Inadequate Pain Management in Hospitalized Patients
At a point in life, one is bound to experience some pain. The latter is classified as either acute or chronic. Acute pain constitutes those from illness and postoperative which often subsides as healing occurs. Chronic pain, on the other hand, includes pain from cancer-related illnesses, non-malignant pain, surgery, amputation, and migraine. Evidently, pain is one of the primary reasons that prompt people to seek medical attention (Carr, 2009). It is a major public health problem that afflicts more adults in American when compared to cancer, heart diseases, and diabetes. Pain affect close to 116 million adults in America. Notably, the federal government spends approximately $635 billion in pain care annually (Fishman et al., 2013). In so far, the psychological, physiological and social adverse impacts of pain have necessitated various approaches to curb the same. Different specialties have been brought forth to relieve pain. Despite the advances, various gaps still exist in the quality as well as safety in the pain management.
Notably, every health care practitioner encounters pain as one of the symptoms of illness. Even though various disciplines within hospitals are involved with pain management, nurses play integral roles in its assessment, monitoring, interpretation, intervention and evaluation (Barr et al., 2013). Conversely, studies point to the inadequate and inappropriate care process for patients undergoing intense pain.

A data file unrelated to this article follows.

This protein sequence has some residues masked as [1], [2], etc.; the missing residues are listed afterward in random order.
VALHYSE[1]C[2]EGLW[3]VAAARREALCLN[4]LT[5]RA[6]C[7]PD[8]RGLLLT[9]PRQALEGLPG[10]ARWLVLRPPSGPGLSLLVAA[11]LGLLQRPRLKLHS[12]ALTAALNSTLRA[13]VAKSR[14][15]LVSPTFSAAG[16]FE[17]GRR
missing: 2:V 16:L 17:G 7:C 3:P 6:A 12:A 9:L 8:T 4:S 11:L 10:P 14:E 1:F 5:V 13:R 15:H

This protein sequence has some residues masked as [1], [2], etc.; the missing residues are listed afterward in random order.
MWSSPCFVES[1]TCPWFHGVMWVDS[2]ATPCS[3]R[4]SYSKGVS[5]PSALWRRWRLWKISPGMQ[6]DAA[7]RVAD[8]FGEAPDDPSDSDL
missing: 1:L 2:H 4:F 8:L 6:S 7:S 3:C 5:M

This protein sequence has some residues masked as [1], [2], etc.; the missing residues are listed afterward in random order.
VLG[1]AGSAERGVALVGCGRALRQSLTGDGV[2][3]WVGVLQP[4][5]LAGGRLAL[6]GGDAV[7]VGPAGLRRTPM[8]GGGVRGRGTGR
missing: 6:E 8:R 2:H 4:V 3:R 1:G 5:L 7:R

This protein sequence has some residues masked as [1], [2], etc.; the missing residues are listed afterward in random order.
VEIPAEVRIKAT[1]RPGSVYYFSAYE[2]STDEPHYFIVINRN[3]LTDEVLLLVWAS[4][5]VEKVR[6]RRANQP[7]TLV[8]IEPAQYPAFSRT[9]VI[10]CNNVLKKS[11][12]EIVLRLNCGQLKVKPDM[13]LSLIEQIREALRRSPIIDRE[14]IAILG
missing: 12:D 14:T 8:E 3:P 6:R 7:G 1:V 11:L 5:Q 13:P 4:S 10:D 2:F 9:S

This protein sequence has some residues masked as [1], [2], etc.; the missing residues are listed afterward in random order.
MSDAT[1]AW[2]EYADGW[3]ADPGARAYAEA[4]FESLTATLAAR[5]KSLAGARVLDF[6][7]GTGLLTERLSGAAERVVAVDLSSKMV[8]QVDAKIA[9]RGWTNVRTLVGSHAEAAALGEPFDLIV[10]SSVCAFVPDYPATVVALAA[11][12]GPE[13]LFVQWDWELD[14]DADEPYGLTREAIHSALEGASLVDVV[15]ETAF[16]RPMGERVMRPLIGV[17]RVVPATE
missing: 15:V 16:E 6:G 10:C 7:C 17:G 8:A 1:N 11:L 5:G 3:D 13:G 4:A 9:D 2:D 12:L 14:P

Background and Significance of the Problem
Pain imposes suffering with the potential to dehumanize individuals and thus necessitates dependence on a nursing caregiver. The latter undertakes objective assessment and ensures that the interventions are effective and timely. As such, health care team is required to have adequate knowledge concerning effective as well as compassionate pain relief. Besides, they need to assure clients and their families that the relief will be provided to patients in pain. Apparently, collaboration is essential among the healthcare professionals, the patient and members of the family to realize adequate pain management (Fishman et al., 2013). However, it is the sole role of the patient to state pain levels and thus direct plans of care that they expect to achieve by the end of treatment.
Purpose of the Study
Pain as a vital sign is a nursing diagnosis, and thus nurses are responsible for its assessment as well as management. Besides, nursing as a healthcare profession implements the prescribed pain management plan and evaluates the patient response based on the care plan administered. Moreover, nurses play the primary roles of adjusting the medication levels administered to patients experiencing pain as per their response (Wells, Pasero & McCaffery, 2008). However, it is uncertain on the effectiveness of pain management by nurses in care facilities. As such, the study aims to find out if the nurses are assessing and managing the pain of hospital patients appropriately.
Statement of the Problem